The story, as now we see, was over-written
By Herodotus, bless his warm Hellenic heart!
Emotion swayed him – the drama of his theme,
The cosmic battle-canvas, East and West,
Darkness and light, Barbarian versus Greek,
Free men conjoined to hurl the tyrant back
And rescue civilisation! Who can blame
The artist’s eye for kindling on such matter?
A case, what’s more, if not beyond dispute
At least compelling, when you contemplate
That surge of genius startling and sublime
That, like a spring from some unfathomed sea,
Rose in the wake of Persia’s routed horde.

And so he drew it larger than the life
In black and white, abjuring shades of grey,
Dwelt hard on Xerxes’ barbarous fits of rage,
His impious, dark, un-Greek activities,
Nor scrupled, where it helped his picture out,
To rearrange the date of an eclipse,
Or (patriot wish being father to the thought)
To multiply by ten the Persian forces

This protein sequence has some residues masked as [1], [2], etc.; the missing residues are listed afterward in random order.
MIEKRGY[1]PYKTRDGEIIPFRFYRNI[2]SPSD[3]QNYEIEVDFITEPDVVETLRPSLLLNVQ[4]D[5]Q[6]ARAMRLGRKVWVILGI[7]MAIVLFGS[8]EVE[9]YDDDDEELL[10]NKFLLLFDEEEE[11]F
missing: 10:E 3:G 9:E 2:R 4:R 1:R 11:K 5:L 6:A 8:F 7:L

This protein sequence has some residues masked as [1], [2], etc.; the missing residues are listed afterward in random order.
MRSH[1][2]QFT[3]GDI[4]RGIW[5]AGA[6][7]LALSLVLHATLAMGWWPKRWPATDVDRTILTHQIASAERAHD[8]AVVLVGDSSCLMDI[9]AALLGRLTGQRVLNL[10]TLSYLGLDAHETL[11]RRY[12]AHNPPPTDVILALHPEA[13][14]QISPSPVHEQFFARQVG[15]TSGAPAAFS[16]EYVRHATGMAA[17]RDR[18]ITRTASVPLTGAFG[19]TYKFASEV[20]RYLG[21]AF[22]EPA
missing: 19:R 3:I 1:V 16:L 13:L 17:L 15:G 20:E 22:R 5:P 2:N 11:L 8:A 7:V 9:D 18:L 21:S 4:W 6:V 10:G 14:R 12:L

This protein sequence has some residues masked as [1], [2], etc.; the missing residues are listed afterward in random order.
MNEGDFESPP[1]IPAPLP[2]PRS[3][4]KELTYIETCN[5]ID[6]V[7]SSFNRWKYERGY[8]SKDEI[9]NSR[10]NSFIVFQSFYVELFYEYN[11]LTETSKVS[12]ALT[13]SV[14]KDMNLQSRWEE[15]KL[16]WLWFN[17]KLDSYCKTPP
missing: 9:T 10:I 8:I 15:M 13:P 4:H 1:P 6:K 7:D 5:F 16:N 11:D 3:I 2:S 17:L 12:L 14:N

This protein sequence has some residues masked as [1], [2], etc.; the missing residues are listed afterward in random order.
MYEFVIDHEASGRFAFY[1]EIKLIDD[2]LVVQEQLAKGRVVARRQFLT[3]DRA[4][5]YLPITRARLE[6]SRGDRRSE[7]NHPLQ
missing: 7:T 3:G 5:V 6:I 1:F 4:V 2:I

Deployed against the Greek so-splendid few
Whose valour needed no extravagance.

Therefore he stands convicted in his tracks,
Father of History, by conclusive tests
Found wanting, biased, partial, and involved,
By zeal misled and quick credulity.
This we concede, and honour justly those
Who sift the fact with fierce integrity.
We have come a journey, can no more return
Where lofty Truth may override what’s true,
Great faith excuse small falsehood. Here we stand
Exiles for ever from that treacherous ground.

But can we come again to that great heart
And that large spirit capable of fire?
We who live habitually in the Hot Gates
Between the precipitous mountains and the sea
Dulled with the din of conflict, shall we find
A Spartan wholeness in our world’s most need?
How shall we grasp how momently we are choosing
Ourselves to be that vast obsequious army
Hurried on the ebb and flow of tyrant tides,
Or those three hundred named and nameless men
Who died in the pass, and will not die again?

Poems of War